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Unformatted text preview: g, international terrorism, or energy security, NATO is invoked by Atlanticists
as the go-to institution, overburdening it with new responsibilities. In late January, NATO's secretary general even proposed an alliance presence
in the Arctic as global warming melts the northern ice cap and major powers scramble to lay claim to its energy resources. Others see NATO
patrolling Gaza's borders in a new Israel-Palestine peace deal. As the Dutch political scientist Peter van Ham argues, "NATO's instruments have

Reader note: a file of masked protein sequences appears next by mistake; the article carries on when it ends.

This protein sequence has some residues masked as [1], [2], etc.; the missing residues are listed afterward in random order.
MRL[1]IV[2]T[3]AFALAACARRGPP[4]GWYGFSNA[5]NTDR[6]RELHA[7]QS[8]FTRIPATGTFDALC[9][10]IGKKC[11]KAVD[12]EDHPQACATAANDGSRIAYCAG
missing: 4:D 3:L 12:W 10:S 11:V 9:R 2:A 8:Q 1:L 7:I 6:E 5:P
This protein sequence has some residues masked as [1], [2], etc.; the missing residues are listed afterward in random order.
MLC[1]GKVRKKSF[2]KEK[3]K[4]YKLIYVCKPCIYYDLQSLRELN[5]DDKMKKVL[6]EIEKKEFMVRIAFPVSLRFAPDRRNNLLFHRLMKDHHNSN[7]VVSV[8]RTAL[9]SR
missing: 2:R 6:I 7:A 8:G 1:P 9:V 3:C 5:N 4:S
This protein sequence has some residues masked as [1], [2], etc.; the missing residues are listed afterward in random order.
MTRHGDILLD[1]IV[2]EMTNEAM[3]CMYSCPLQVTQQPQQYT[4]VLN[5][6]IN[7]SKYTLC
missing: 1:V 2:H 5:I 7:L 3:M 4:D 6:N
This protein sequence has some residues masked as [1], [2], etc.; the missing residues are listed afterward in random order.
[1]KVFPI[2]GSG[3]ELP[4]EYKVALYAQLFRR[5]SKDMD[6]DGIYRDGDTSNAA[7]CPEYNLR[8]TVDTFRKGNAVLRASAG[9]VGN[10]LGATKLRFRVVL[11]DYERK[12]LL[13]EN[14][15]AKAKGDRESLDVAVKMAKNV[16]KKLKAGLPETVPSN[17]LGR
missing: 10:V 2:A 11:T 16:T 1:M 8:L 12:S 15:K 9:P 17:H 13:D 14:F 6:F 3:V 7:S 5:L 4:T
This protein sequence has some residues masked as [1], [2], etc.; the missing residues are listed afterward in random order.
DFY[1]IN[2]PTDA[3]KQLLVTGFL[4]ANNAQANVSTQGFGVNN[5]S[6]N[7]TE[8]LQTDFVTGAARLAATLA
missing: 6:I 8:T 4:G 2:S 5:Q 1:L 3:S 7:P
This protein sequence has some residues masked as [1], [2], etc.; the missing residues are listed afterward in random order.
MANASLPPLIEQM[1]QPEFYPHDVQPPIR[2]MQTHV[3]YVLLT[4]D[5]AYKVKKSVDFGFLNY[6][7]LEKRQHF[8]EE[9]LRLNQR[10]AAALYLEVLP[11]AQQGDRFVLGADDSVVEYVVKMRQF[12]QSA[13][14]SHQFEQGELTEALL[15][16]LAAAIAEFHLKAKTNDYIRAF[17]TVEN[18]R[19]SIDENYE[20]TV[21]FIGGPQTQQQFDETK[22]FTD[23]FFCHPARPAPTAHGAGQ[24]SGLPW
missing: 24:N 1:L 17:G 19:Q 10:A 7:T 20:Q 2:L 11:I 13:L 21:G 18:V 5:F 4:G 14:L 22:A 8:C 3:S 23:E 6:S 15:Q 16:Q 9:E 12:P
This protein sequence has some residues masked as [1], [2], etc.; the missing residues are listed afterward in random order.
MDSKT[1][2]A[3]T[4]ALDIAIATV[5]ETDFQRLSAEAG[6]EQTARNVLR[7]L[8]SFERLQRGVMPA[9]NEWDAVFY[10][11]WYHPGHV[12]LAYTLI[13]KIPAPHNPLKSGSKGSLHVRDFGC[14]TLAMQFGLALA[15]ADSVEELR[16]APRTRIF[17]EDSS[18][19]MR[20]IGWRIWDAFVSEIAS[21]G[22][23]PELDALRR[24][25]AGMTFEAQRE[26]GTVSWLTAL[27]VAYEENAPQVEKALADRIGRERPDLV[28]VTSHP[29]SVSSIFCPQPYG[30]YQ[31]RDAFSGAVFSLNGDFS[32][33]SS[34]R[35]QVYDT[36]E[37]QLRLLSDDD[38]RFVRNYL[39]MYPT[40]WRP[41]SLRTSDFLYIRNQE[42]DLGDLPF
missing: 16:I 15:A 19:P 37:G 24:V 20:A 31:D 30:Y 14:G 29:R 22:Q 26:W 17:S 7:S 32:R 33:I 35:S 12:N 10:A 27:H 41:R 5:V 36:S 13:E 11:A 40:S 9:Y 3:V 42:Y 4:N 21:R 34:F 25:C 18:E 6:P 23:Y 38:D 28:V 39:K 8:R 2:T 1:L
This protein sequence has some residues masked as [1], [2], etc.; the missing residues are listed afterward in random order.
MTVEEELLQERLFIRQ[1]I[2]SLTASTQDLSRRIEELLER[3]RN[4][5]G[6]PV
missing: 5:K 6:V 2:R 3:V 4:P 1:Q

become blunt and outdated in the light of today's non-traditional security challenges and techniques." Yet, he notes, contrary to expectations its
portfolio has only expanded: "Whereas not too long ago the main question was how the European Union could use NATO's military tools ... the
debate is now how should NATO draw upon the resources of the European Union, the United Nations, the World Bank, as well as nongovernmental organizations." But this has not caused US foreign policy makers to consider new for...
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